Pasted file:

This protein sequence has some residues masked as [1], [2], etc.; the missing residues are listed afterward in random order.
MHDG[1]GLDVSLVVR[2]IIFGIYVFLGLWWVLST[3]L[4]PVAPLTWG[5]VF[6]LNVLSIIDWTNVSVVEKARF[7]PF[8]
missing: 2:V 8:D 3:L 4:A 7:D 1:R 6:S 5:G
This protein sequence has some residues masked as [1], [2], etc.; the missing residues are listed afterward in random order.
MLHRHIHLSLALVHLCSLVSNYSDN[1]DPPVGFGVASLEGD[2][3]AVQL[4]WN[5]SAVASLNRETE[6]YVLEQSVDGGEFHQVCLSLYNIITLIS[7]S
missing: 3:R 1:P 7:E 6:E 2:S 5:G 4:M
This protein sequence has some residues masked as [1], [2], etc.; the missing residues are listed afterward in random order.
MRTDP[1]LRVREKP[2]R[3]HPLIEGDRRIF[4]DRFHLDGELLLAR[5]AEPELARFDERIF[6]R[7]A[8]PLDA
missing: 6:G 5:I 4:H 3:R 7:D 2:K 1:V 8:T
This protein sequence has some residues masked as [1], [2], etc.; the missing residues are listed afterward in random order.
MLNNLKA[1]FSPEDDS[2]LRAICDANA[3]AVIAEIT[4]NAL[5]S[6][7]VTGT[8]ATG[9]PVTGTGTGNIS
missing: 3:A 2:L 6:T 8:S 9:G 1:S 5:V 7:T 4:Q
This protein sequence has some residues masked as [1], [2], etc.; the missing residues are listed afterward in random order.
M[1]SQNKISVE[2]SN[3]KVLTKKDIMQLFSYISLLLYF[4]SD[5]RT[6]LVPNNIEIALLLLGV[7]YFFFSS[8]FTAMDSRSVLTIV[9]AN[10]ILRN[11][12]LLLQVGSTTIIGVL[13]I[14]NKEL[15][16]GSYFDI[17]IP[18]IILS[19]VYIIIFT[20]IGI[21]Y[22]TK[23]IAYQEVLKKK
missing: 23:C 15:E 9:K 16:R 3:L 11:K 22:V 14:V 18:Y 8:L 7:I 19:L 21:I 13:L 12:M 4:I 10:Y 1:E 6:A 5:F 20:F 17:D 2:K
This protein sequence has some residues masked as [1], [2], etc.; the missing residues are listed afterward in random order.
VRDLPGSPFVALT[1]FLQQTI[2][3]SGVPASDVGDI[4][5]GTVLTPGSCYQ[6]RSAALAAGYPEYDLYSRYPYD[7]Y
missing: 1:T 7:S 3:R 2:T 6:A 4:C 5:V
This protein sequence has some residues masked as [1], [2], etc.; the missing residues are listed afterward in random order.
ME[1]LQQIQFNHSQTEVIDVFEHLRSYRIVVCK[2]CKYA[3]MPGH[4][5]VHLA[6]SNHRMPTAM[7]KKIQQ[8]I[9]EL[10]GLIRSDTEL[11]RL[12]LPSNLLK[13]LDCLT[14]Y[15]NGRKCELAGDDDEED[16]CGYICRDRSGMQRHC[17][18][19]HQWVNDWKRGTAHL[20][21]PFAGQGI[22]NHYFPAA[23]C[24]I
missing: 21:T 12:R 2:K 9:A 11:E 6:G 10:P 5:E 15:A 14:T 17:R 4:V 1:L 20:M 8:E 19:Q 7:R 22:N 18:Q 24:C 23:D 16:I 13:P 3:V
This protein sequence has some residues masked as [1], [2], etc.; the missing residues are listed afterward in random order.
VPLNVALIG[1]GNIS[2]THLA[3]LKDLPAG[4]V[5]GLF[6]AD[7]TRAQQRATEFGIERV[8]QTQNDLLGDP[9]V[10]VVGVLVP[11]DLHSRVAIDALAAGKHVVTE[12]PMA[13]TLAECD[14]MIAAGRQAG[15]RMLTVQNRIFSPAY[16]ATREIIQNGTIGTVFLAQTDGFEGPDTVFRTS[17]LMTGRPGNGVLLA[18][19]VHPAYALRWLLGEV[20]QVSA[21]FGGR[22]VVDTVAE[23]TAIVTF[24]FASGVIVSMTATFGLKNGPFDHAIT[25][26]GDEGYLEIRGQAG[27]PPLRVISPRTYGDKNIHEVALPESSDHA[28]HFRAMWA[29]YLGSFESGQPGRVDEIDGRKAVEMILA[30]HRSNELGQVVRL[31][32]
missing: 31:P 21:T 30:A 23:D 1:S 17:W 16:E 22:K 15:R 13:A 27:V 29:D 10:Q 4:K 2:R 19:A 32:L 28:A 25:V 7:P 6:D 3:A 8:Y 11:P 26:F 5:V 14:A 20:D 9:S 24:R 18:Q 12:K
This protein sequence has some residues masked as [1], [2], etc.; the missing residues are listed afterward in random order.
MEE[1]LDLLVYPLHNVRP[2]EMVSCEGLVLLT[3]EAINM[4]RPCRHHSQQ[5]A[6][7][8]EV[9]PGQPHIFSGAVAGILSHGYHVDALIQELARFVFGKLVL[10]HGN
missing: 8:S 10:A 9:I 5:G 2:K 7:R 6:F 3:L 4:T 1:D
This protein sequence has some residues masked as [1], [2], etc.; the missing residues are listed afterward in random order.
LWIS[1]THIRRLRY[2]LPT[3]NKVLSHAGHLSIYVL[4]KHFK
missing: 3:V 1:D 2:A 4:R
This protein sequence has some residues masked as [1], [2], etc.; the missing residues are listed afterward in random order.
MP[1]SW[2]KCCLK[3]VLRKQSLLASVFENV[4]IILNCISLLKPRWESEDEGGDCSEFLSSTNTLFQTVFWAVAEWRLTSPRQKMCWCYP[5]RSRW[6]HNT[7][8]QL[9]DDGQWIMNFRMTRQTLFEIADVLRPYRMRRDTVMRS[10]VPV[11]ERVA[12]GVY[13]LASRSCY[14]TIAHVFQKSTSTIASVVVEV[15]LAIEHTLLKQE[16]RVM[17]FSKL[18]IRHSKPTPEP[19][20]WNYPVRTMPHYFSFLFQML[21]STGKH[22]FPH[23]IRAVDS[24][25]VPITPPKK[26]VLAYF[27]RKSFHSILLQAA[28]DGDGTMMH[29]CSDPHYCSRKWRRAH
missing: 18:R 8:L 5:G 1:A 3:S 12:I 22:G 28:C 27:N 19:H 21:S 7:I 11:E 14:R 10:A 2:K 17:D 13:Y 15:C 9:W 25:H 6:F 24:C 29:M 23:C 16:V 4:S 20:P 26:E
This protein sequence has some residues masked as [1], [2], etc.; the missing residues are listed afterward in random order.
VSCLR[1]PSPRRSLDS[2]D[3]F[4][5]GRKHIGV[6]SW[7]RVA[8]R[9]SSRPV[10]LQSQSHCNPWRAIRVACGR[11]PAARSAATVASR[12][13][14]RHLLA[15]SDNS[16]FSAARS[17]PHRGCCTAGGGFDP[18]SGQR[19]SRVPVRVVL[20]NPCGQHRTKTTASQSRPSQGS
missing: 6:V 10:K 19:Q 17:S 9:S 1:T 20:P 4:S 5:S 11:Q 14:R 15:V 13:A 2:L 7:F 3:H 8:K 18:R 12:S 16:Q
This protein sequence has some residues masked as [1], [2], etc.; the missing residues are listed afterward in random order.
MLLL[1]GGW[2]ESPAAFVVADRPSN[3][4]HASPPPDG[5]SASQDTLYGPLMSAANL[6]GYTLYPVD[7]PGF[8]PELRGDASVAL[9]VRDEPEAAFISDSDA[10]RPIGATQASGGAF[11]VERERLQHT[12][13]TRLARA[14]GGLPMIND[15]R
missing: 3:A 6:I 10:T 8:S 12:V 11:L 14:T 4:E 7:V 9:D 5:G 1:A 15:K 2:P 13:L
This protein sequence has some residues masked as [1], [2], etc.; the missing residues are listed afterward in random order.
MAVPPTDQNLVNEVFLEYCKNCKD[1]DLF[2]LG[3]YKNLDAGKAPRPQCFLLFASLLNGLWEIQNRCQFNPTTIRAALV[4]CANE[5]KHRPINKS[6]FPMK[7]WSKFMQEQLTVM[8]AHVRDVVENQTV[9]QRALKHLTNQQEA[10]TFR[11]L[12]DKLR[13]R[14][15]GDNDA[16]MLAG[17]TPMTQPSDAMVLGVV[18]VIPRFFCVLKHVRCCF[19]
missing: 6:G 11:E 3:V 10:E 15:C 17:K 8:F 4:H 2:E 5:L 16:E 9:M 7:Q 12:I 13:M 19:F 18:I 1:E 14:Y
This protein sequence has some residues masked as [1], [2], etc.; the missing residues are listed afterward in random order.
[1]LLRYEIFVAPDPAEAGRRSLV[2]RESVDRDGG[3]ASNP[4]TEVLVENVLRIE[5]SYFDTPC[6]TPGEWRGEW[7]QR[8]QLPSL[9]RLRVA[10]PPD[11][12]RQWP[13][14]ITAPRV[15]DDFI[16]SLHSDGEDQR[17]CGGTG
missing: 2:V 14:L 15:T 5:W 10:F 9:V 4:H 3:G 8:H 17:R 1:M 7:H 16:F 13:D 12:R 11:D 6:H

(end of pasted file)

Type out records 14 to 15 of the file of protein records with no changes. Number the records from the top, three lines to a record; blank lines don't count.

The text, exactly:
This protein sequence has some residues masked as [1], [2], etc.; the missing residues are listed afterward in random order.
MAVPPTDQNLVNEVFLEYCKNCKD[1]DLF[2]LG[3]YKNLDAGKAPRPQCFLLFASLLNGLWEIQNRCQFNPTTIRAALV[4]CANE[5]KHRPINKS[6]FPMK[7]WSKFMQEQLTVM[8]AHVRDVVENQTV[9]QRALKHLTNQQEA[10]TFR[11]L[12]DKLR[13]R[14][15]GDNDA[16]MLAG[17]TPMTQPSDAMVLGVV[18]VIPRFFCVLKHVRCCF[19]
missing: 6:G 11:E 3:V 10:E 15:C 17:K 8:F 4:H 2:E 5:L 16:E 9:M 7:Q 12:I 13:M 19:F 18:I 1:E 14:Y
This protein sequence has some residues masked as [1], [2], etc.; the missing residues are listed afterward in random order.
[1]LLRYEIFVAPDPAEAGRRSLV[2]RESVDRDGG[3]ASNP[4]TEVLVENVLRIE[5]SYFDTPC[6]TPGEWRGEW[7]QR[8]QLPSL[9]RLRVA[10]PPD[11][12]RQWP[13][14]ITAPRV[15]DDFI[16]SLHSDGEDQR[17]CGGTG
missing: 2:V 14:L 15:T 5:W 10:F 9:V 4:H 3:G 8:H 17:R 1:M 7:H 16:F 13:D 12:R 11:D 6:H